tv Fox News Sunday With Chris Wallace FOX News April 15, 2018 11:00am-12:00pm PDT
hoice babe. oh, wait, hold on. earn 3% cash back on dining, 2% on groceries, and 1% on all other purchases. what's in your wallet? chris: i'm chris what -- wallace, the u.s. and allies strike assad regime that used chemical weapons to murder its own people. ♪ >> these are not the actions of a man, they are crimes of a monster instead o. chris: we will discus the decision to hit syria again, what it means for the civil war there and the president's message to other countries supporting assad. >> to iran and to russia, i ask, what kind of a nation wants to be associated with a mass murderer of innocent men, women and children? chris: nikki haley, u.s. ambassador to the united nations live only on fox news sunday.
♪ ♪ chris: then the fbi raids the president's personal lawyer michael cohen raising questions whether mr. trump will fire robert mueller. >> well, i think it's a disgrace what's going on, we will see what happens. chris: we will discuss the latest developments with congressman trey gowdy, chair of the oversight committee. plus, former fbi director james comey's new book lashes out at president trump and the white house responds. >> the intelligence community does intelligence, the white house does pr and spin. >> comey will be forever known as disgraced hack that broke trust with the president of the united states. chris: we will ask sunday panel if there are bombshells in the new book or just a political food fight all right now on fox news sunday. ♪ ♪ chris: and hello again from fox news in washington, strikes on syria by u.s., france and
britain are a show of western resolve meant to punish bashar al-assad for his latest chemical weapon's attack on his own people. the pentagon describes the strikes on three targets as overwhelming and effective. but what happens if assad uses chemical weapons again and where does this leave u.s. policy for dealing with civil war and terror threat in syria? in a moment with we will speak live with u.s. ambassador to the united nations nikki haley, but first to national security correspondent jennifer griffin with the latest on the military operation. >> over 100 u.s., french, british missiles all hit targets successfully landing simultaneously within a few minutes despite being launched from military assets deployed from the mediterranean to the persian gulf. >> clearly the assad regime did not get the message last year. this time our allies and we have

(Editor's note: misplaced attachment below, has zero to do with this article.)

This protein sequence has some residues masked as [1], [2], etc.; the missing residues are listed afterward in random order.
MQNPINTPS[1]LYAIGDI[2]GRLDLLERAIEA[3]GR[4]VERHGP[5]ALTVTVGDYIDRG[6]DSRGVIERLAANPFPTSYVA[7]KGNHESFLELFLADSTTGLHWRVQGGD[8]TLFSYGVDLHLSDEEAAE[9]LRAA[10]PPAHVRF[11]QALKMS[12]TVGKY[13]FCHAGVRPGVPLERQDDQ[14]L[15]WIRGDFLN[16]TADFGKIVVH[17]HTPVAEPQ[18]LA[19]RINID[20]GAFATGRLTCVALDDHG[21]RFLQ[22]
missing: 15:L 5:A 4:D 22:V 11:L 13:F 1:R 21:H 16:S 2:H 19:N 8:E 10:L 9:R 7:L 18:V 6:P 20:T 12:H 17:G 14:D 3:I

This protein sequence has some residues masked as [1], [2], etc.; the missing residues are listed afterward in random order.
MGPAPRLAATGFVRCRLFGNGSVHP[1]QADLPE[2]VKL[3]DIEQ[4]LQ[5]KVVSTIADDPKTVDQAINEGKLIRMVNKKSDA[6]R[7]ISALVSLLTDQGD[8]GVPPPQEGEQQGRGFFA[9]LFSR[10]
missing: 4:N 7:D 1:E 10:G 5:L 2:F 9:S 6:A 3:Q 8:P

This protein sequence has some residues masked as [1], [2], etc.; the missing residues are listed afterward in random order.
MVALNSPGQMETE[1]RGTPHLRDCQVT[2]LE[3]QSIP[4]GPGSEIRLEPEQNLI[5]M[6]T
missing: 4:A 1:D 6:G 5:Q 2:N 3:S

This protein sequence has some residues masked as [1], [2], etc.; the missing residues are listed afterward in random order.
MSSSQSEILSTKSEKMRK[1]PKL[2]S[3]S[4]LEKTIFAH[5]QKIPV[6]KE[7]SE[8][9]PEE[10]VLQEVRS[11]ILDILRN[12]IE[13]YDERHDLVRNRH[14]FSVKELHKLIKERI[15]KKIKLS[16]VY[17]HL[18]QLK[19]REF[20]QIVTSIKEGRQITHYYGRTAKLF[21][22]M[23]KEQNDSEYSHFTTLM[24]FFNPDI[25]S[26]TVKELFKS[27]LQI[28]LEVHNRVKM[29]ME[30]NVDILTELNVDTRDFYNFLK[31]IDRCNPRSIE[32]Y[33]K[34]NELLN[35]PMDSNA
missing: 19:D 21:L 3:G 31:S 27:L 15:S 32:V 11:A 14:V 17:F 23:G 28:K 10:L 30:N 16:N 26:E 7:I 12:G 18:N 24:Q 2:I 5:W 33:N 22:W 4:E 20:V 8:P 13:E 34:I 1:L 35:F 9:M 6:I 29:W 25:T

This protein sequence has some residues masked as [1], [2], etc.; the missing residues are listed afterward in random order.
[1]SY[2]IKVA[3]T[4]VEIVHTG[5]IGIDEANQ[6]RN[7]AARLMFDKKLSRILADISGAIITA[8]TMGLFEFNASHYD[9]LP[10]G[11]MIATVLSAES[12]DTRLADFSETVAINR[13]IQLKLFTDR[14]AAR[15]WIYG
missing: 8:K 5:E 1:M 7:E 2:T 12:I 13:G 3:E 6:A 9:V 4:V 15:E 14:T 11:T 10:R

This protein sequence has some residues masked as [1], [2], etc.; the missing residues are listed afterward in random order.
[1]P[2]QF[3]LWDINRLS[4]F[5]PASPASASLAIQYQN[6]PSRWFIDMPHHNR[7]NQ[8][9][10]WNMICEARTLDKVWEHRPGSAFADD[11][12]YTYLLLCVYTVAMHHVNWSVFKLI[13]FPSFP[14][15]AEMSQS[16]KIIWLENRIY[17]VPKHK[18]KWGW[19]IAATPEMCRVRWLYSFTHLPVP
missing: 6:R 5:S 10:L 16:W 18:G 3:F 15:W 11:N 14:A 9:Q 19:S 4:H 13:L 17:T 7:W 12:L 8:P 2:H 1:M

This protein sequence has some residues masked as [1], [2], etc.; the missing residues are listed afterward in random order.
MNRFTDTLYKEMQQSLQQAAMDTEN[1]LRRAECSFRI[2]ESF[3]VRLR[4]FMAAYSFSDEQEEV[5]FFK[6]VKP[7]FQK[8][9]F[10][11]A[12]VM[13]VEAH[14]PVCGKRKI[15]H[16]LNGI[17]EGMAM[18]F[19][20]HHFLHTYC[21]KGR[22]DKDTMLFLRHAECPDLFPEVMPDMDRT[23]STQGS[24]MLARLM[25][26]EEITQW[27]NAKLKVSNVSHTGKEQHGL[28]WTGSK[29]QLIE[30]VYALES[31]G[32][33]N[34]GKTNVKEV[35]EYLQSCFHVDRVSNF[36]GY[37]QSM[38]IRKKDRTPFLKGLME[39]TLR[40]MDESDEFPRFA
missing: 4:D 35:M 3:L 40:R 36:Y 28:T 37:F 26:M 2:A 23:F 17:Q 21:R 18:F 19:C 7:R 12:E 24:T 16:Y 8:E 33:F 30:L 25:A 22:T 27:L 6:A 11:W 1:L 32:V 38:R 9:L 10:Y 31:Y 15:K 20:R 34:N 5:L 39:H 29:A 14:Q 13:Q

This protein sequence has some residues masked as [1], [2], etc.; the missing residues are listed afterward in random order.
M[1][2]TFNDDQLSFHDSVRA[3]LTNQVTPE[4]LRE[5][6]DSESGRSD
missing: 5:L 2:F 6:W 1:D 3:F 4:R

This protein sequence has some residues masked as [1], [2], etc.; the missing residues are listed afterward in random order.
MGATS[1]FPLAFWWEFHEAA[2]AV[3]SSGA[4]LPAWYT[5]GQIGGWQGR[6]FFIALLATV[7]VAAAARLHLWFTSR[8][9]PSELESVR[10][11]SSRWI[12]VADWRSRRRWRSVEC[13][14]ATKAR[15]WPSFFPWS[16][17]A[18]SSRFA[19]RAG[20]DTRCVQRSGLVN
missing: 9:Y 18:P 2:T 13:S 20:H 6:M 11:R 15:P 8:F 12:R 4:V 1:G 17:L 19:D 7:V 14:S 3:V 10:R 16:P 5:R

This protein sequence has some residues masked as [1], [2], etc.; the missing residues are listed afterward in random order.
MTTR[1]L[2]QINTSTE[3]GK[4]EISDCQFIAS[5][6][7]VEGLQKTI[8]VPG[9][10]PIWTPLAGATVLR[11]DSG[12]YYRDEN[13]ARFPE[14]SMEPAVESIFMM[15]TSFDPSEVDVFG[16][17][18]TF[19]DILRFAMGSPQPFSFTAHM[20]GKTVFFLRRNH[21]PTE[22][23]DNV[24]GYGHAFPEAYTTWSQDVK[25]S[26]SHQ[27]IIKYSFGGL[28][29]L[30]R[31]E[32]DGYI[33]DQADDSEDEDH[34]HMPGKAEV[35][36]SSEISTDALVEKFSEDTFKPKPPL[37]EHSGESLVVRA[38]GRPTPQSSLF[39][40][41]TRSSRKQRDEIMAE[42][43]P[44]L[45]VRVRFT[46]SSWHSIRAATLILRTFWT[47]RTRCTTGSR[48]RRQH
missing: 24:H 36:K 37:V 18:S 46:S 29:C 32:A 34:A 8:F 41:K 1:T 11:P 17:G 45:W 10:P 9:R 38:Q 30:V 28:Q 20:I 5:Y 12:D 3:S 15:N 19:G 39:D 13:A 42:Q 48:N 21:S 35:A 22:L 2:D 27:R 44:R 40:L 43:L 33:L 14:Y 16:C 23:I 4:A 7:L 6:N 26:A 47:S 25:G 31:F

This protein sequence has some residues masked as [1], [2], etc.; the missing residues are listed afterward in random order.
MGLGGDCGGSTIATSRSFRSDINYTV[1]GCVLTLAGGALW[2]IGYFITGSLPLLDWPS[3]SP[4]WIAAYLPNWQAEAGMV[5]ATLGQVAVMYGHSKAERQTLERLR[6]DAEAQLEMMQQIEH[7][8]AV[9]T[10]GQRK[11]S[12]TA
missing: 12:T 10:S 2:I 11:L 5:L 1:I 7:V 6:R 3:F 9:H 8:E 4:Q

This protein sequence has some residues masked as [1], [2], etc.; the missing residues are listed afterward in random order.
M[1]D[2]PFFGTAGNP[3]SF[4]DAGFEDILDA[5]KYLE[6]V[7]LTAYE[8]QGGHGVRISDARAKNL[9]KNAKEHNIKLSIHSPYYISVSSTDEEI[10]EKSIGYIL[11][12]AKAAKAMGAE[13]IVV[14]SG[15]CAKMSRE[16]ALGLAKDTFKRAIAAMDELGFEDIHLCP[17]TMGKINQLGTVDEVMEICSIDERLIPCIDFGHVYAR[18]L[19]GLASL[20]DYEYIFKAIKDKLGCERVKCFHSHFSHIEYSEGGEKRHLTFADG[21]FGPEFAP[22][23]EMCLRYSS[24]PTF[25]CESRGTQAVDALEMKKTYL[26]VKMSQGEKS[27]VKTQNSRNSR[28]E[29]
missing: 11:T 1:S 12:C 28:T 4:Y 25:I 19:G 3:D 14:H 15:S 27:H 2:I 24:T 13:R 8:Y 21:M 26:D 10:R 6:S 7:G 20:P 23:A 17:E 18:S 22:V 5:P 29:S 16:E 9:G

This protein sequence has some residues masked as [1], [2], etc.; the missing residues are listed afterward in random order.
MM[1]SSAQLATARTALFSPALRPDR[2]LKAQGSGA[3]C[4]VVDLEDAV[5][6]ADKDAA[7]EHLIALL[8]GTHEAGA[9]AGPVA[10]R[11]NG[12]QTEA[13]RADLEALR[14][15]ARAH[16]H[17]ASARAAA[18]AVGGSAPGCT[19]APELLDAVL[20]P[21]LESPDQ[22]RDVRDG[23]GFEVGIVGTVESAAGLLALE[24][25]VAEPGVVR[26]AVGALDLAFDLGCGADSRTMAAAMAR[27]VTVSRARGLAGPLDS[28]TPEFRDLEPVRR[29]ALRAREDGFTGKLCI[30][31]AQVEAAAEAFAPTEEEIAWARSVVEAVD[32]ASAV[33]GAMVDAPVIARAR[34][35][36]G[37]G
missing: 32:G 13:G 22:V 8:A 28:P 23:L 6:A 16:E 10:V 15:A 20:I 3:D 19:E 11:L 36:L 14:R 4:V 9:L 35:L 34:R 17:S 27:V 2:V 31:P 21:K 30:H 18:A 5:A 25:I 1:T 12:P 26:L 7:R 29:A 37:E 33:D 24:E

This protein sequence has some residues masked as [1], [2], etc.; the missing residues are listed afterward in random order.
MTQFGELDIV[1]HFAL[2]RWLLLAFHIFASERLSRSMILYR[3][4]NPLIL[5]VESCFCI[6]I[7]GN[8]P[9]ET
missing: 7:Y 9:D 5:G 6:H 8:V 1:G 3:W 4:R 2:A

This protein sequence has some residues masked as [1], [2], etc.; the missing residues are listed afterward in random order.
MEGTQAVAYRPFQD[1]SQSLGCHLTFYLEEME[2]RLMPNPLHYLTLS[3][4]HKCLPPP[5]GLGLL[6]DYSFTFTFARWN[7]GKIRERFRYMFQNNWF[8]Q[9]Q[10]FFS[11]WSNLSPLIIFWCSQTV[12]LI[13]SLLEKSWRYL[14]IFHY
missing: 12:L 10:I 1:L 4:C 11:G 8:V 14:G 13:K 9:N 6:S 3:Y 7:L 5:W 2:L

struck harder. >> the three targets included research center near demascus, chemical storage facility near homes and weapon's bunker a few miles from the second site, russian and syrian state media claimed they shot down dozens of the allied tomahawks and missiles but the pentagon says the russian guns remained silent adding syria fired 40 surface to air missiles wildly into the air after the u.s. missiles had already hit. >> what happens next has everything to do with what the assad regime decides to do. >> i spoke to the president this morning and he said if the syrian regime uses the poisonous gas again, the united states is locked and loaded. when our president draws a red line, our president enforces the red line. >> u.s. intelligence has only concluded at this time that chlorine was used in the most recent chemical attack, they suspect sern but don't have the
proof yet having many to wonder if use of chlorine in syria is new red line and possibility for future meltrary actions, chris. chris:
jennifer, thank you, joining us from new york u.s. ambassador to the united nations nikki haley, ambassador, i want to start with president trump's tweet after the military action against syria, here it is, a perfectly executed strike last night could not have had a better result, mission accomplished. a lot of people say that echos president bush's 43 premature claim of mission accomplished back in 2003. isn't president trump's claim of success just as premature? >> well, first of all, mission accomplished is a military term and as a military spouse i know that mission accomplished means you have one task currently in front of you and when it's completed it is mission accomplished. politically, mission accomplished means something